A few weeks back, we released a report on the shaky economic fundamentals of Ambre Energy’s Morrow Pacific coal export project. In a nutshell, documents released by Ambre Energy, the project’s developer, make the project look like a dud. By handling coal at two separate port terminals, Morrow Pacific incurs higher costs for transportation, operations, and capital than its likely competitors. In fact, the costs are so high that it’s not clear that Ambre could make any profit whatsoever selling coal into Asian markets.

But apparently we’re not the only ones saying that Morrow Pacific’s finances are dicey. The project’s chief executive is saying the exact same thing. A recent story in Platts Coal Trader, a subscription-only industry journal, quoted Ambre Energy’s North American CEO admitting that the project can’t make money unless international coal prices rise substantially:

Clark Moseley, the president and CEO of Ambre Energy North America, said…that the company is pushing ahead with the project, though he conceded current prices might prevent the terminal from making a profit.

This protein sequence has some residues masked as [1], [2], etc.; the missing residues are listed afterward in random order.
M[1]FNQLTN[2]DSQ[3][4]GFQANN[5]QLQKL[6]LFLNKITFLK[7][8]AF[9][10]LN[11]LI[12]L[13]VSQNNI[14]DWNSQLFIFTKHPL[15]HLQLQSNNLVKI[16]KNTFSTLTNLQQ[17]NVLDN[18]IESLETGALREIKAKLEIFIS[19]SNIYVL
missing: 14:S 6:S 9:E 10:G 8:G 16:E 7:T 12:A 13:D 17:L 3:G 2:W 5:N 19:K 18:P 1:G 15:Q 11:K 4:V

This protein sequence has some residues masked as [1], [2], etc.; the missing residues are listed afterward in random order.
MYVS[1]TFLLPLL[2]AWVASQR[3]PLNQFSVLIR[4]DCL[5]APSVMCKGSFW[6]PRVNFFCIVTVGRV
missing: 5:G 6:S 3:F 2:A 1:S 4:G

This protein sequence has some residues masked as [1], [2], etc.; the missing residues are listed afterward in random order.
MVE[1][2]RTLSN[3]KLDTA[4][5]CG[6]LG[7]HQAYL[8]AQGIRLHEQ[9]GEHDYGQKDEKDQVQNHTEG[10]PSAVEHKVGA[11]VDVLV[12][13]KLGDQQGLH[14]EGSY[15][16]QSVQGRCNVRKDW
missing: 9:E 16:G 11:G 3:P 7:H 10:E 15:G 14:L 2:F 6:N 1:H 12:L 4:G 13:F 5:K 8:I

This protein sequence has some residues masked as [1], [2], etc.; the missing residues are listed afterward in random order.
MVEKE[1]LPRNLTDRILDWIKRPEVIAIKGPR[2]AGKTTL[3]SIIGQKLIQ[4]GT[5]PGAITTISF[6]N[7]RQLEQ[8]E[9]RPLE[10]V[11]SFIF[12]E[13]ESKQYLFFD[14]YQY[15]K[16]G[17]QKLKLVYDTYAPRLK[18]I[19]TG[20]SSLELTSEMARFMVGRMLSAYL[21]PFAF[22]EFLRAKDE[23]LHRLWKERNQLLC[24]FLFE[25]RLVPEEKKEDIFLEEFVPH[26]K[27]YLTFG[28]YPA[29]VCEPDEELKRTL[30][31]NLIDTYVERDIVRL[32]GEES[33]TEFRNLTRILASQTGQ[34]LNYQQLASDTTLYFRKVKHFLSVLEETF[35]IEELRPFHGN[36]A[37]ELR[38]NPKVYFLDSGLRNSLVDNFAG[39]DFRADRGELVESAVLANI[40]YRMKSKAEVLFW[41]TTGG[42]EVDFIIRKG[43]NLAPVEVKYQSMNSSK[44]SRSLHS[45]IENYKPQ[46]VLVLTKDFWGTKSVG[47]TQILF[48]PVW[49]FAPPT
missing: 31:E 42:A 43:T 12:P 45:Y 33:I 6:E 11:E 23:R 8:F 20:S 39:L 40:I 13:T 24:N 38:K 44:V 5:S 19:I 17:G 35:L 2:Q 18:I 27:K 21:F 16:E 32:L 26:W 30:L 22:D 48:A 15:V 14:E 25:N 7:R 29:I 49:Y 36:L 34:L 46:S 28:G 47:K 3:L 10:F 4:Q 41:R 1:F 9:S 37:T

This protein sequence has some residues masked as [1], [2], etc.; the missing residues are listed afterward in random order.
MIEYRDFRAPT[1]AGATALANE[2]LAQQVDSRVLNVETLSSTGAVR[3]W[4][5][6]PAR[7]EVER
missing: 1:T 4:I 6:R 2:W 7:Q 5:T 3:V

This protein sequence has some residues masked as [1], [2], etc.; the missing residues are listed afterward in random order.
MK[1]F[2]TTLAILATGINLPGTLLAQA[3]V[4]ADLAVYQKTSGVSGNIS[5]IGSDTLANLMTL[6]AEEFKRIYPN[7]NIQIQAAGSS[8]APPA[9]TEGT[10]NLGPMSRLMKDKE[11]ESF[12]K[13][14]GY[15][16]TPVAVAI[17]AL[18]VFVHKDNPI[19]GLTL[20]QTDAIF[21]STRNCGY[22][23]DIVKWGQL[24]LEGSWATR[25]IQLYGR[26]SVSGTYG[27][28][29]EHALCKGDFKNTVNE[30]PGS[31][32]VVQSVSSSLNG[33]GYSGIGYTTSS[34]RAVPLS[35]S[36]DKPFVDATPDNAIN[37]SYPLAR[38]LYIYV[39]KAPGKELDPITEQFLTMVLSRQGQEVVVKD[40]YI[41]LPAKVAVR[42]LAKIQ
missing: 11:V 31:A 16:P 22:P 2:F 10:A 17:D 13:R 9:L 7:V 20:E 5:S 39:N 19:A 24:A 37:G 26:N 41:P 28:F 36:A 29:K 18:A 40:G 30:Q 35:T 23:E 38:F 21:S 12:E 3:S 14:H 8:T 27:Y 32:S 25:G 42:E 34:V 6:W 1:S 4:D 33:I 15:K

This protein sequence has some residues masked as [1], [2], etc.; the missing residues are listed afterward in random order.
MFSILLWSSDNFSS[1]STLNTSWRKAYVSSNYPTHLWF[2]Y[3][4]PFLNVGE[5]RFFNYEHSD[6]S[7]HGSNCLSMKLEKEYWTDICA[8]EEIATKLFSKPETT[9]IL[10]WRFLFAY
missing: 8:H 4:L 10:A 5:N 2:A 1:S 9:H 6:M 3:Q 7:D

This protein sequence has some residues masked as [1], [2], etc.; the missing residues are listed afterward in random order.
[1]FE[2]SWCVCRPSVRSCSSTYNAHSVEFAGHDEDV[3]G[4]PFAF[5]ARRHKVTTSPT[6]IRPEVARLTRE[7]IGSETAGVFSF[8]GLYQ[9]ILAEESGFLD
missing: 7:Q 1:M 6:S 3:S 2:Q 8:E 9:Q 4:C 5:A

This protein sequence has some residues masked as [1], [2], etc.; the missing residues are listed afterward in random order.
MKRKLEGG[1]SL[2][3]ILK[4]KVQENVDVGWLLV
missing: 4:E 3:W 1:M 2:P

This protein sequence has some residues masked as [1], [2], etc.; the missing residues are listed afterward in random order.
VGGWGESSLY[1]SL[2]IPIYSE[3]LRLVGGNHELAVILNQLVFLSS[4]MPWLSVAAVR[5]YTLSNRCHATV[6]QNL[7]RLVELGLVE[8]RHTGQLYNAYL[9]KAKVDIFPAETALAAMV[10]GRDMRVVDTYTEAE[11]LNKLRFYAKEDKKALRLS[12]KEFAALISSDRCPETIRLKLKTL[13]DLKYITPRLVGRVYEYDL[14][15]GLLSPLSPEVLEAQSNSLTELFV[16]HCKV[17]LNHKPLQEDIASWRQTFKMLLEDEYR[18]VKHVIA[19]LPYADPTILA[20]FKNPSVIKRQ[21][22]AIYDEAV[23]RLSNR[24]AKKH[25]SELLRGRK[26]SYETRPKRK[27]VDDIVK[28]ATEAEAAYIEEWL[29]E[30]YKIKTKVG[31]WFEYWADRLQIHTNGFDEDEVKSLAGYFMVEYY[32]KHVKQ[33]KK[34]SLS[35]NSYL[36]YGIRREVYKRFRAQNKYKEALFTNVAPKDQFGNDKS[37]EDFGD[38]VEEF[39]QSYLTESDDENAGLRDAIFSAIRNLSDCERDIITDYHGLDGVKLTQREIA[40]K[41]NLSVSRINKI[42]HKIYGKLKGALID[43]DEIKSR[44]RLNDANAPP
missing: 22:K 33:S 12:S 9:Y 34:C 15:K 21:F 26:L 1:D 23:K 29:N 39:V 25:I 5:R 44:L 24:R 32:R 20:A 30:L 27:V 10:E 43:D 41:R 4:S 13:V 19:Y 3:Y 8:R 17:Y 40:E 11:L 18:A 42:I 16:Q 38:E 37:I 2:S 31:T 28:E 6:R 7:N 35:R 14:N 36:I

“At today’s thermal prices, we could break even at best,” Moseley said.

  • Asked by a panelist why Ambre would go with the venture if it’s not profitable, Moseley said the coal market will strengthen based on projected international demand. [Emphasis added.]

    There you have it, straight from the horse’s mouth. Ambre Energy is betting the farm—and its investors’ capital—on a substantial, long-term rise in international coal prices. I’d be the first to admit that could happen. But the historic volatility of coal prices—including a price decline of more than 30 percent over the past year due to massive oversupply in the global coal markets—makes Morrow Pacific look less and less like a sure thing, and more and more like a desperate longshot.